Linked by Thom Holwerda on Tue 28th Feb 2012 23:11 UTC
Linux Linus Torvalds on requiring the root password for mundane tasks. "So here's a plea: if you have anything to do with security in a distro, and think that my kids (replace 'my kids' with 'sales people on the road' if you think your main customers are businesses) need to have the root password to access some wireless network, or to be able to print out a paper, or to change the date-and-time settings, please just kill yourself now. The world will be a better place." Yes, it's harsh (deal with it, Finns don't beat around the bush), but he's completely and utterly right. While there's cases where it makes sense to disable certain settings (public terminals, for instance), it is utterly idiotic that regular home users have to type in their root password for such mundane tasks.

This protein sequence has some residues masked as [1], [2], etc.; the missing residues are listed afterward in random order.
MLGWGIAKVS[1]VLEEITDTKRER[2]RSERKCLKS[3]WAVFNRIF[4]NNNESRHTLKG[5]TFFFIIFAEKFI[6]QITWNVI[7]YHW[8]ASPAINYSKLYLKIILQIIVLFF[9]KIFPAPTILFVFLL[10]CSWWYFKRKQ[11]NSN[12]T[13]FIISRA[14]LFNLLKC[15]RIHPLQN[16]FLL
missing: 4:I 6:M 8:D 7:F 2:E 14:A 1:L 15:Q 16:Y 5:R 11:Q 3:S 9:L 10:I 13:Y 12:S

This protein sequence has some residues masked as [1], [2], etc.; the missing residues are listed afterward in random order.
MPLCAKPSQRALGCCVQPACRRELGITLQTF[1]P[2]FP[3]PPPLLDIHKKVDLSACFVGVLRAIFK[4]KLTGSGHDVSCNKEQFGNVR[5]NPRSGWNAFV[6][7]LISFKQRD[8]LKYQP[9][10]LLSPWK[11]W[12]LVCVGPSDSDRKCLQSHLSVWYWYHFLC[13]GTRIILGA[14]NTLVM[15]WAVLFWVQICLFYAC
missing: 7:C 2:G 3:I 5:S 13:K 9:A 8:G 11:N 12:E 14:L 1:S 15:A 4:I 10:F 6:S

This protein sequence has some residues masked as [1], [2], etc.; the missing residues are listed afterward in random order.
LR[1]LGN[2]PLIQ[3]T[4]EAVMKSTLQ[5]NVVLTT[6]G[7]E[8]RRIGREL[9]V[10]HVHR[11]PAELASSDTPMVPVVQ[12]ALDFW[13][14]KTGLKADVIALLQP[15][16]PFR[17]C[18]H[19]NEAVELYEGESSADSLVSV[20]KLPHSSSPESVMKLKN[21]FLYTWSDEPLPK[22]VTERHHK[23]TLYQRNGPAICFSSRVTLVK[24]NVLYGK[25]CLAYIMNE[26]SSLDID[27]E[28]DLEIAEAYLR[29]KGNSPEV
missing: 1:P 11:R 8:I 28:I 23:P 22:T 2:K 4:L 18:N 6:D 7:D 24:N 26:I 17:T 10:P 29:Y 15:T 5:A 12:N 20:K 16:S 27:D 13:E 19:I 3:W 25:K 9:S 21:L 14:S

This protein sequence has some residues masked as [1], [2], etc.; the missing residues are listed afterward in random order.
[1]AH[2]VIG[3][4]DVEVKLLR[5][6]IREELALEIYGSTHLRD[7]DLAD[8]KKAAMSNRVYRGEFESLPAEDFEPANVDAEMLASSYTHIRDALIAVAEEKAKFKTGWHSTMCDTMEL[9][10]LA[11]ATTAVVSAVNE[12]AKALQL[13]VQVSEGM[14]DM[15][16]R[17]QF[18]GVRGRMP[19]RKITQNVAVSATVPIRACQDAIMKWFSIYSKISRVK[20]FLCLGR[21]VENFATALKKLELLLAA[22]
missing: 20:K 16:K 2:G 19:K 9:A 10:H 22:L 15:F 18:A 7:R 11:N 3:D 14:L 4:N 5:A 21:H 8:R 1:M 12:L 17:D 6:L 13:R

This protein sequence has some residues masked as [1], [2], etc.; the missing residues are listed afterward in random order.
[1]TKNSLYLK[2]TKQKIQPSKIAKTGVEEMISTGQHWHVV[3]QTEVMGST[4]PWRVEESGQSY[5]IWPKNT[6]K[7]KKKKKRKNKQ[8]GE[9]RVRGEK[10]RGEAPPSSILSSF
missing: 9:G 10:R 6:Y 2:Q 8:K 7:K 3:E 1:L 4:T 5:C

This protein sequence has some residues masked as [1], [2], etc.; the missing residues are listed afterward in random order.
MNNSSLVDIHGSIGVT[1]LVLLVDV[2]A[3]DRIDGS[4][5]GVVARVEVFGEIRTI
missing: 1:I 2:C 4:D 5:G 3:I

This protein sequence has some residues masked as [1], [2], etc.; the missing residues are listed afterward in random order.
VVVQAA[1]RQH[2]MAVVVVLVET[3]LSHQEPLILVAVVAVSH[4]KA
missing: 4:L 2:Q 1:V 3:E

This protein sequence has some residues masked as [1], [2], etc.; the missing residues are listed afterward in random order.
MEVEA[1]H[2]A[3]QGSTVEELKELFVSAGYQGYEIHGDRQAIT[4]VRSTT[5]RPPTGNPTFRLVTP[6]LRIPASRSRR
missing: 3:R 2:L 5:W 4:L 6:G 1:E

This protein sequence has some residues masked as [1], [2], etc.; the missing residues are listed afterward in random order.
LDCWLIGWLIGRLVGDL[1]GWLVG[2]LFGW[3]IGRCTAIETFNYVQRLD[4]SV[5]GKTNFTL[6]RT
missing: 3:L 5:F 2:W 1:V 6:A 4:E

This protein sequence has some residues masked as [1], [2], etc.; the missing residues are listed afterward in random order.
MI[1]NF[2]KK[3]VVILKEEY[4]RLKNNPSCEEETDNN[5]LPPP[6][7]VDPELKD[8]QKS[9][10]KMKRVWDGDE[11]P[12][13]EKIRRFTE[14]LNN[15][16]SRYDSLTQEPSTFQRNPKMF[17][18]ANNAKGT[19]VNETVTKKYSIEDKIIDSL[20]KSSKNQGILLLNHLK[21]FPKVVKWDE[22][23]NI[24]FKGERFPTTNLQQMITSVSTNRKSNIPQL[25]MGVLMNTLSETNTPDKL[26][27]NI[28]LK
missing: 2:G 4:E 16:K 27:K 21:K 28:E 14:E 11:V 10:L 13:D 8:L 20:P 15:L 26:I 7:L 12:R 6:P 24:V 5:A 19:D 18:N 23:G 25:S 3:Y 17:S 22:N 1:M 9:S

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changing security manually
by stabbyjones on Wed 29th Feb 2012 00:02 UTC
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I've never looked into it as i don't manage Linux professionally but shouldn't there be a way of assigning users the ability to do these things?

It might not be simple but there has to be a way of assigning users/groups access to the required privileges.
Personally I've never had to look at this because i maintain my own systems so i know the root password.
But I'd have thought that that's what users and groups was for in the very least.


and adding a printer via the Administration screen. If you get a permission error, try adding yourself to the group lpadmin. E.g. if you are user "tom":

sudo usermod -a -G lpadmin tom

Edited 2012-02-29 00:09 UTC

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